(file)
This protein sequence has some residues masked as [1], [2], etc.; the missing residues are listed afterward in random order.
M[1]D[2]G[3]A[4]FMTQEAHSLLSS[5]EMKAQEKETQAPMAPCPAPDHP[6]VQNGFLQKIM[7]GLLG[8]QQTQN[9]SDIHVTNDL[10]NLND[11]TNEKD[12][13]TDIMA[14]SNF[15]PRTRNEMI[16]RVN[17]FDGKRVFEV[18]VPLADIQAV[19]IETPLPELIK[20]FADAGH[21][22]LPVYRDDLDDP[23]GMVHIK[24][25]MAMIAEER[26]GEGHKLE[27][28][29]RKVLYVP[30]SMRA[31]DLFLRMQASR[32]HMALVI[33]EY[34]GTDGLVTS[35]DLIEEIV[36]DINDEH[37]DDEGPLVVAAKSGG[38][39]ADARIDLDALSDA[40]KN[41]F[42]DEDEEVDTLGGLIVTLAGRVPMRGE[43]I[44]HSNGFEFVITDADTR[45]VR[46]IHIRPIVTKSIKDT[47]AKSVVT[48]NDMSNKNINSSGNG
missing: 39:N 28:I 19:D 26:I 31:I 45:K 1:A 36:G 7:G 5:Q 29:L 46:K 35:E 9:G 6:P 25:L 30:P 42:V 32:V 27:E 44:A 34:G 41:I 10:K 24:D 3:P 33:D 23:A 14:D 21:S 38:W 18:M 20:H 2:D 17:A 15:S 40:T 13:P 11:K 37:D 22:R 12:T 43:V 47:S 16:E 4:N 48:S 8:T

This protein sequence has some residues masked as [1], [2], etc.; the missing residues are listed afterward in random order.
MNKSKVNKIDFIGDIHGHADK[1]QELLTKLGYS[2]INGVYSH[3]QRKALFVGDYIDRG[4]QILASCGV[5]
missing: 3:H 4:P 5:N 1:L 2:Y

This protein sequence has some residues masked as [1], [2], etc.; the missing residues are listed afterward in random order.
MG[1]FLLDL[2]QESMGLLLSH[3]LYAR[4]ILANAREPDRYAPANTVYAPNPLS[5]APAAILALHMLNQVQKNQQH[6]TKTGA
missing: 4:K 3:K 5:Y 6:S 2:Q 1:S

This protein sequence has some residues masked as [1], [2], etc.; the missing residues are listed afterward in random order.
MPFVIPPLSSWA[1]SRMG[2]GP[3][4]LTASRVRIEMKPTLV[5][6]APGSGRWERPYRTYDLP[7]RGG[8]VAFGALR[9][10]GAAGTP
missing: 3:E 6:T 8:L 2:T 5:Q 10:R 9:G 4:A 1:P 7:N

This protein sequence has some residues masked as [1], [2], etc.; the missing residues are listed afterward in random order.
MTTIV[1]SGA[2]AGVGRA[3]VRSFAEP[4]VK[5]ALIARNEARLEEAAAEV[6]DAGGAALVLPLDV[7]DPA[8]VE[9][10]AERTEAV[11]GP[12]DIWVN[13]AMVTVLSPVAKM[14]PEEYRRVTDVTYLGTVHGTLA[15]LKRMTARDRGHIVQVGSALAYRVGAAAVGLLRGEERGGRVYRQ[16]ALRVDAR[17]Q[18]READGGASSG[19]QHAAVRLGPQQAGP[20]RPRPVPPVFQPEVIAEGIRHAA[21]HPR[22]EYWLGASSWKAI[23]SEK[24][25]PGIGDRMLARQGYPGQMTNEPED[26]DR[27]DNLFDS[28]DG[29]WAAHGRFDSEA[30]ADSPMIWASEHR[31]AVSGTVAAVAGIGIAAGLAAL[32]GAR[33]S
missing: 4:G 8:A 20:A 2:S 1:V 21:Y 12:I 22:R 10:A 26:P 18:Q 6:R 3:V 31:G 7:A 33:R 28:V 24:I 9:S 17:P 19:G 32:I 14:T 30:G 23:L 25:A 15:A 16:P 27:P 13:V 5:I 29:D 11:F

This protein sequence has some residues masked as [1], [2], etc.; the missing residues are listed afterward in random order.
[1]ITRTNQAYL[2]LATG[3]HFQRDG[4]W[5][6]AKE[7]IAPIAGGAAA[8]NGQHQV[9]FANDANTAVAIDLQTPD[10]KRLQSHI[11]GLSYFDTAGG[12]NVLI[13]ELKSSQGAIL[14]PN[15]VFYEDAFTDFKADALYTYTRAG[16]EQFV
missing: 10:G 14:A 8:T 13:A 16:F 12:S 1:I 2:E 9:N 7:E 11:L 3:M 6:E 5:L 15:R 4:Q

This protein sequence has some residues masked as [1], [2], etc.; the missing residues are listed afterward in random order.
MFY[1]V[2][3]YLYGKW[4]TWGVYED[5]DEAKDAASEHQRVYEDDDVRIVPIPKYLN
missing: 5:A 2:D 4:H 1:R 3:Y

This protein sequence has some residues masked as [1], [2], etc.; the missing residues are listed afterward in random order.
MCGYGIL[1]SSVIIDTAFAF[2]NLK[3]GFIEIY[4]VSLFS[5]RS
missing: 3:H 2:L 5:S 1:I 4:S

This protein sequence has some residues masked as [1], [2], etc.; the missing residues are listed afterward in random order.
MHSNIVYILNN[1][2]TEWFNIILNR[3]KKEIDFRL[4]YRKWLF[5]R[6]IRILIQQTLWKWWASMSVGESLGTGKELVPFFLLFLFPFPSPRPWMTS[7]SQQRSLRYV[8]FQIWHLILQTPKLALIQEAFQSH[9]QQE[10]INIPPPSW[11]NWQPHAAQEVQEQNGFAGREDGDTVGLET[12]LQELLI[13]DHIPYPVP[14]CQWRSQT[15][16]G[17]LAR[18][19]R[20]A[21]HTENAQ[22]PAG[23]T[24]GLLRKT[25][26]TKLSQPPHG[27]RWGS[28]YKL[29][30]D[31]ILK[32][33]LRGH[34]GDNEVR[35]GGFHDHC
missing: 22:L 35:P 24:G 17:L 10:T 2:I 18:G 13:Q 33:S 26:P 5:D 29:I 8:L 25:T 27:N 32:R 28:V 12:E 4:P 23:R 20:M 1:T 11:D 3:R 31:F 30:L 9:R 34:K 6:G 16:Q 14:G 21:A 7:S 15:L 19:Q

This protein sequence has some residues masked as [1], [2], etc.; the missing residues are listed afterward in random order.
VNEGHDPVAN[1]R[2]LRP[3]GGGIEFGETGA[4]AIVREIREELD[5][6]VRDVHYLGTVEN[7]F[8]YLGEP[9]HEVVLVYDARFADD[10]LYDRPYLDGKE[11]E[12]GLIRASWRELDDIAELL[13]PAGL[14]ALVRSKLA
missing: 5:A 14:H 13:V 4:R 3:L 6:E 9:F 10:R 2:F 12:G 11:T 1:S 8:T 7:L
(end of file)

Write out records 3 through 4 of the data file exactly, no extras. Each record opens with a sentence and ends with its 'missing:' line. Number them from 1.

This protein sequence has some residues masked as [1], [2], etc.; the missing residues are listed afterward in random order.
MG[1]FLLDL[2]QESMGLLLSH[3]LYAR[4]ILANAREPDRYAPANTVYAPNPLS[5]APAAILALHMLNQVQKNQQH[6]TKTGA
missing: 4:K 3:K 5:Y 6:S 2:Q 1:S

This protein sequence has some residues masked as [1], [2], etc.; the missing residues are listed afterward in random order.
MPFVIPPLSSWA[1]SRMG[2]GP[3][4]LTASRVRIEMKPTLV[5][6]APGSGRWERPYRTYDLP[7]RGG[8]VAFGALR[9][10]GAAGTP
missing: 3:E 6:T 8:L 2:T 5:Q 10:R 9:G 4:A 1:P 7:N